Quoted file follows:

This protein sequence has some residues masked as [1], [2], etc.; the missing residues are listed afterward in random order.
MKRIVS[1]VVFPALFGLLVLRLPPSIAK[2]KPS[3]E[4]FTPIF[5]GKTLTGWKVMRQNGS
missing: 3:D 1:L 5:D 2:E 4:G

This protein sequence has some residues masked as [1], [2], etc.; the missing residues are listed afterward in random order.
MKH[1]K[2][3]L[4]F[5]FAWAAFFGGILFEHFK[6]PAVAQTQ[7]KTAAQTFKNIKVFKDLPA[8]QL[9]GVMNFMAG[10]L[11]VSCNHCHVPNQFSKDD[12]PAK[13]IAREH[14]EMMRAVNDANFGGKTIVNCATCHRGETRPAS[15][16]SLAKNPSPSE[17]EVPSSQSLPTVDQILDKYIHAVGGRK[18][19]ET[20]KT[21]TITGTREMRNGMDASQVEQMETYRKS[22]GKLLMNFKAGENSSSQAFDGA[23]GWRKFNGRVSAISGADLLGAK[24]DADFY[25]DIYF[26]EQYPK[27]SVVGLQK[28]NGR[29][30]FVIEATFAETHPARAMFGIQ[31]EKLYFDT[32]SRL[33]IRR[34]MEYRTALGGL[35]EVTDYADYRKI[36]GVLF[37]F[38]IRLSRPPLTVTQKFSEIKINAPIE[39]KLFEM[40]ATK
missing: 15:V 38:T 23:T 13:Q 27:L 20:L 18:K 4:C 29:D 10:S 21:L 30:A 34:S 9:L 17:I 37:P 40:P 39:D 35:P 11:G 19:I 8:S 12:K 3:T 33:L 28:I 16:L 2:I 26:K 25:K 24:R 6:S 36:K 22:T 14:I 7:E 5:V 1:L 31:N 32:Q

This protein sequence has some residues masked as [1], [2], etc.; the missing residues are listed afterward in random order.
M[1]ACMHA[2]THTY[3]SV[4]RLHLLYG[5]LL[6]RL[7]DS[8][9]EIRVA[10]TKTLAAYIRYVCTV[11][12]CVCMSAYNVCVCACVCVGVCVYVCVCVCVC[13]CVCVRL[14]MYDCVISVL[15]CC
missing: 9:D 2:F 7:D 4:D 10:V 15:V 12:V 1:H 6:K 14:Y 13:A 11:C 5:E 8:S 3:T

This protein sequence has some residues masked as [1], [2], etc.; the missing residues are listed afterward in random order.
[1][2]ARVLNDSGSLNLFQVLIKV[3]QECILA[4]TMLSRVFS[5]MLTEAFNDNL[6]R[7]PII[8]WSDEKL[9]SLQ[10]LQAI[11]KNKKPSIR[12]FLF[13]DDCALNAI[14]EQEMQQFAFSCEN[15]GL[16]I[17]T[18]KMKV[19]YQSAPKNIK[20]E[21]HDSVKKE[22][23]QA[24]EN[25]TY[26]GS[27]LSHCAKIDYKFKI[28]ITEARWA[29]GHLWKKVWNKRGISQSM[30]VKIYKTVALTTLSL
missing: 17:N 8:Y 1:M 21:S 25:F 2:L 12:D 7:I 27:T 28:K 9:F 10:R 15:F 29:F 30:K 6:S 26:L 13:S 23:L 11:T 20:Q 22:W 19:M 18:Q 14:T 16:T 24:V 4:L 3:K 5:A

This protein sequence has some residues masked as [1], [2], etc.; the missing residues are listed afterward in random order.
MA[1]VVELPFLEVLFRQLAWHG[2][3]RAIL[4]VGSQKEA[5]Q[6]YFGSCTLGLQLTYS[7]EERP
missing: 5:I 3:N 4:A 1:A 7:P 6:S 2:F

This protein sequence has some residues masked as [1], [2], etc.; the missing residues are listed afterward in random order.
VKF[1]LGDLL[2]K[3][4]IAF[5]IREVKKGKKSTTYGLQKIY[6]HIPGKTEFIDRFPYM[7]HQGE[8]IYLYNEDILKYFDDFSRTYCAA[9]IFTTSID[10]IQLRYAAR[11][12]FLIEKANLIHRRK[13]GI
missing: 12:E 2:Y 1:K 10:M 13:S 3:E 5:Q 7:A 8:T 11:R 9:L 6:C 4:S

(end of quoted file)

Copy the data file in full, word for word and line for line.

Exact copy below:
This protein sequence has some residues masked as [1], [2], etc.; the missing residues are listed afterward in random order.
MKRIVS[1]VVFPALFGLLVLRLPPSIAK[2]KPS[3]E[4]FTPIF[5]GKTLTGWKVMRQNGS
missing: 3:D 1:L 5:D 2:E 4:G

This protein sequence has some residues masked as [1], [2], etc.; the missing residues are listed afterward in random order.
MKH[1]K[2][3]L[4]F[5]FAWAAFFGGILFEHFK[6]PAVAQTQ[7]KTAAQTFKNIKVFKDLPA[8]QL[9]GVMNFMAG[10]L[11]VSCNHCHVPNQFSKDD[12]PAK[13]IAREH[14]EMMRAVNDANFGGKTIVNCATCHRGETRPAS[15][16]SLAKNPSPSE[17]EVPSSQSLPTVDQILDKYIHAVGGRK[18][19]ET[20]KT[21]TITGTREMRNGMDASQVEQMETYRKS[22]GKLLMNFKAGENSSSQAFDGA[23]GWRKFNGRVSAISGADLLGAK[24]DADFY[25]DIYF[26]EQYPK[27]SVVGLQK[28]NGR[29][30]FVIEATFAETHPARAMFGIQ[31]EKLYFDT[32]SRL[33]IRR[34]MEYRTALGGL[35]EVTDYADYRKI[36]GVLF[37]F[38]IRLSRPPLTVTQKFSEIKINAPIE[39]KLFEM[40]ATK
missing: 15:V 38:T 23:T 13:Q 27:L 20:L 18:K 4:C 29:D 10:S 21:L 30:A 34:S 9:L 17:I 37:P 40:P 39:D 35:P 11:G 19:I 8:S 12:K 3:T 33:L 28:I 16:L 2:I 26:K 25:K 24:R 6:S 36:K 22:T 14:I 7:E 5:V 1:L 31:N 32:Q

This protein sequence has some residues masked as [1], [2], etc.; the missing residues are listed afterward in random order.
M[1]ACMHA[2]THTY[3]SV[4]RLHLLYG[5]LL[6]RL[7]DS[8][9]EIRVA[10]TKTLAAYIRYVCTV[11][12]CVCMSAYNVCVCACVCVGVCVYVCVCVCVC[13]CVCVRL[14]MYDCVISVL[15]CC
missing: 9:D 2:F 7:D 4:D 10:V 15:V 12:V 1:H 6:K 14:Y 13:A 11:C 5:E 8:S 3:T

This protein sequence has some residues masked as [1], [2], etc.; the missing residues are listed afterward in random order.
[1][2]ARVLNDSGSLNLFQVLIKV[3]QECILA[4]TMLSRVFS[5]MLTEAFNDNL[6]R[7]PII[8]WSDEKL[9]SLQ[10]LQAI[11]KNKKPSIR[12]FLF[13]DDCALNAI[14]EQEMQQFAFSCEN[15]GL[16]I[17]T[18]KMKV[19]YQSAPKNIK[20]E[21]HDSVKKE[22][23]QA[24]EN[25]TY[26]GS[27]LSHCAKIDYKFKI[28]ITEARWA[29]GHLWKKVWNKRGISQSM[30]VKIYKTVALTTLSL
missing: 17:N 8:Y 1:M 21:S 25:F 2:L 12:D 7:I 27:T 28:K 9:F 10:R 15:F 29:F 30:K 6:S 26:L 13:S 23:L 11:T 20:Q 22:W 19:M 18:Q 14:T 16:T 24:V 4:L 3:K 5:A

This protein sequence has some residues masked as [1], [2], etc.; the missing residues are listed afterward in random order.
MA[1]VVELPFLEVLFRQLAWHG[2][3]RAIL[4]VGSQKEA[5]Q[6]YFGSCTLGLQLTYS[7]EERP
missing: 5:I 3:N 4:A 1:A 7:P 6:S 2:F

This protein sequence has some residues masked as [1], [2], etc.; the missing residues are listed afterward in random order.
VKF[1]LGDLL[2]K[3][4]IAF[5]IREVKKGKKSTTYGLQKIY[6]HIPGKTEFIDRFPYM[7]HQGE[8]IYLYNEDILKYFDDFSRTYCAA[9]IFTTSID[10]IQLRYAAR[11][12]FLIEKANLIHRRK[13]GI
missing: 12:E 2:Y 1:K 10:M 13:S 3:E 5:Q 7:A 8:T 11:R 9:L 6:C 4:S